Unfortunately, the walk to the shower block in my thongs had got me much muddier than if I had simply skipped trying to shower, and made transitioning to shoes something of an effort.
Well played festival shower block. You win this round.
Festival shower block: 1; Wet-shoed photographer: nil.
I was hoping for some crazy photogenic mudfest shenanigans, but for whatever reason—perhaps because it was too cold, or perhaps just the wrong demographic—instead of turning into a crazy mudfest, most people managed to stay quite clean and civilised.
The rain eased off during the day, and we even had an almost-sunset on the hilltop, complete with festival-hilltop-y things like hooping, festival fairies, mushroom people and an excellent ladybug-lady.
By night the rain had returned. I slid from venue to venue, hiding my camera gear under my umbrella and trying to follow the crowds to whatever exciting thing was on, without succumbing to the mud. I spent a lot of time around the various large fires scattered across the site, drying, warming, and chatting.
Night: The Shower Saga Continues
I wasn’t falling for the whole “spend ages walking to the shower only to find it’s closed” thing again, so this time on the way back to my camp for the night I dropped past the shower block—something of an effort in itself given the slipperiness of the hill the shower block lives on—and tested it. To my relief, it was open and nicely hot. Someone even popped out of the Ops HQ nearby to ask me if it was all working well.
I headed back down to my camp, went through the long and unpleasant procedure of removing my mud-soaked shoes and carefully sliding the long and arduous route back up the hill to the shower in my thongs, only to be met at the shower block by someone who was in the process of locking them all—apparently the shower pump was shorting out the main generator. This was particularly annoying as there were still people showering—I had only just missed it! They told me that I could choose between having a shower, or having a first aid tent—and they weren’t overly impressed when I, who didn’t need a first aid tent at the moment, told them I’d choose the shower please. Sadly they did not let me shower, so I had to slide back down to my tent again—now twice as dirty as before I started my failed shower mission—and have my own thoroughly unpleasant “shower” out of some water bottles, before going to bed.
Festival shower block: 2; Poor muddy photographer: nil.
The rain stopped last night, but the mud persisted throughout the day, slowly becoming less muddy. To my surprise, people began to leave the festival, and by evening quite a lot of people had left—which seemed odd to me given that the weather had now cleared up and it was perfect festival weather, but I suppose they probably had to get back to work tomorrow.
Pretty much everyone was bogged. The lucky ones were able to be pushed out by helpful bystanders, but many people needed proper towing. Official-looking people were running around trying to stop the patrons from towing each other out, presumably for some sort of risk mitigation reason, and instead putting them on an official towing list that quickly grew to be hours long, then towing them out safely. It was an epic—but fun to watch—mess.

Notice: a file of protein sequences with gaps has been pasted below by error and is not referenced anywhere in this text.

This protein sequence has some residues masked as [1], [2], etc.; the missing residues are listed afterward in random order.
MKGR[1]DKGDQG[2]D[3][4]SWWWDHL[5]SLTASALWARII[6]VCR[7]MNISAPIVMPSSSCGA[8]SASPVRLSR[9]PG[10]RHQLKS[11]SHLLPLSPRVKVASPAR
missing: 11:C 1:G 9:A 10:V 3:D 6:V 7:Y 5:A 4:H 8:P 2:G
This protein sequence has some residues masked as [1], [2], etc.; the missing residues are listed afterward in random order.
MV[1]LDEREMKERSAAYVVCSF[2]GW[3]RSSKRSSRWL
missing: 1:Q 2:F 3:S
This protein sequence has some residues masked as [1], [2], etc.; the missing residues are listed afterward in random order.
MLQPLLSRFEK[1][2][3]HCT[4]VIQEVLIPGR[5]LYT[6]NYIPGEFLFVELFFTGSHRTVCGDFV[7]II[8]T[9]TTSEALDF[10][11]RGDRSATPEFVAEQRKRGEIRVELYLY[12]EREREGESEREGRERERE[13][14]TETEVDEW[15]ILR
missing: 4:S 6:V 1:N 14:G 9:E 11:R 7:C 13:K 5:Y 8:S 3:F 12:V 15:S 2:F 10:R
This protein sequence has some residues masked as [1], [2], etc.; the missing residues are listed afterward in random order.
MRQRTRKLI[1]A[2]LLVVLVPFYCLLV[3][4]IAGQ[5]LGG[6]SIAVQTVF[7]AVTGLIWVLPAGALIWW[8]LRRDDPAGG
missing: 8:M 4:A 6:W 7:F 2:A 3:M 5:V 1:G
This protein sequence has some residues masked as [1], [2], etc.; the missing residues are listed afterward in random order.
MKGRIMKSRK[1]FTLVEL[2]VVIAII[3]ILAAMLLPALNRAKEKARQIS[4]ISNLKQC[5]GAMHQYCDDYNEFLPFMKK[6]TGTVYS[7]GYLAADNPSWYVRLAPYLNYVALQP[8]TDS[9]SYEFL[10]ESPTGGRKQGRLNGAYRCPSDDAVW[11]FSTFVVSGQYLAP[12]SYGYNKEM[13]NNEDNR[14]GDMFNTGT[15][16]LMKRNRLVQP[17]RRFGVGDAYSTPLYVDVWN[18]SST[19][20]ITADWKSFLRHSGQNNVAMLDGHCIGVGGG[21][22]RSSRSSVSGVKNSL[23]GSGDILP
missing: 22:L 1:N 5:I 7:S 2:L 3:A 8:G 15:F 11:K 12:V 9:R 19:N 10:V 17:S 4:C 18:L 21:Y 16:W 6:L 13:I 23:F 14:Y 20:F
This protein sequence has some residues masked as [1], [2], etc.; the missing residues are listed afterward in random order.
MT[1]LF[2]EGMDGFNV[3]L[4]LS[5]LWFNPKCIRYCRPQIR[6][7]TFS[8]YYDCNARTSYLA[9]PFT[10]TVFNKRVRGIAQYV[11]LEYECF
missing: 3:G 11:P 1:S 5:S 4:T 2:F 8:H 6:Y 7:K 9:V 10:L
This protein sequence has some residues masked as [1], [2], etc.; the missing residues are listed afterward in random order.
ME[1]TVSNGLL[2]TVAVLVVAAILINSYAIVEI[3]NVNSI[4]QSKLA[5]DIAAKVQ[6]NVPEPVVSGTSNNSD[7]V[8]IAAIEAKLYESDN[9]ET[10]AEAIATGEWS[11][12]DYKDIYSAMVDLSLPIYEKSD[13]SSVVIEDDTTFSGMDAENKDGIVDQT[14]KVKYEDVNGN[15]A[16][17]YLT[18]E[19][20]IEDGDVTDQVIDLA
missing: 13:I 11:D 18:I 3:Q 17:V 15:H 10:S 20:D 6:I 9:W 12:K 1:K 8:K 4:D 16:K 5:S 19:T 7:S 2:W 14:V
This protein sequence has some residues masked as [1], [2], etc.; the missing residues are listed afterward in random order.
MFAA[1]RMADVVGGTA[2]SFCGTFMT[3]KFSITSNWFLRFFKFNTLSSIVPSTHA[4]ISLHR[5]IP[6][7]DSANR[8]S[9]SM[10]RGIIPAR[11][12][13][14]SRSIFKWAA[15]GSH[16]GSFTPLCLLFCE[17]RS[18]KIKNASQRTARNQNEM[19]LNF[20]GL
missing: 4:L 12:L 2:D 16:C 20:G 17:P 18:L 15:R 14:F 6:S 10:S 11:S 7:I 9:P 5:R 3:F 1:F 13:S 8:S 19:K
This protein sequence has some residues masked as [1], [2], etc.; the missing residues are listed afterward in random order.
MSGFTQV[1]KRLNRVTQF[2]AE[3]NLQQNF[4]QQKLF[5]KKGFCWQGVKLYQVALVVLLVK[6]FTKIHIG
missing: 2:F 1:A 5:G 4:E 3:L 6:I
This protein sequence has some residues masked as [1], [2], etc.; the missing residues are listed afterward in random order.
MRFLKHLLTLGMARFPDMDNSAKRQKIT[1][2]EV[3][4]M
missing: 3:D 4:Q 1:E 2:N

Morning: The Shower Saga Continues
I’d learnt my lesson by now and wasn’t going to make the mistake of wasting time trying to have a shower again, so it was “a bit annoying” when I walked into the festival past the shower block—which seemed to be working just fine—and saw all the nice clean looking people coming out of their lovely hot showers.
Festival shower block: 3; Muddy photographer-hero: nil.
The remaining people who hadn’t rushed home (or who were totally bogged and couldn’t get out even if they wanted to), seemed to have a lot of fun—and I ran around trying to photographically capture some of that until my emergency bag of jelly beans and red frogs wasn’t enough to keep me awake and I had to go to bed—but despite the good weather, it never quite felt like it reached the heights of yesterday’s mud-filled festivities: Saturday, it seems, remains the peak day even if it rains.
I pottered around slowly packing up my camp, going for a wander down to the creek, and collecting some pineapples from the cooking area, before driving back to Brisbane and its sad normality.
Morning: The Shower Saga Concludes
The showers were on and running when I walked past them—so I headed back where my camp used to be and grabbed a towel and some toiletries and had a shower. I probably didn’t really need a shower as I was about to drive home where my shower doesn’t hate me and is almost always available, but by this stage I felt obliged to have a shower.
So ha, take that festival shower block.
Festival shower block: 3, Squeaky-clean photographer: 1.
Once home in Brisbane (via just as many roadworks as on the way up—they’re adding in those extra-wide centre lines to, it seems, all the roads—which means they’re widening them all by a tiny bit, which apparently requires closing half the road for a very long time and making the rest of it 60 km/h for no apparent reason), I unpacked the car, and had a normal shower in my normal shower—but it wasn’t quite the same.
I miss the festival shower block.
Page design influenced by (and some design elements taken from) www.junglelovefestival.com.au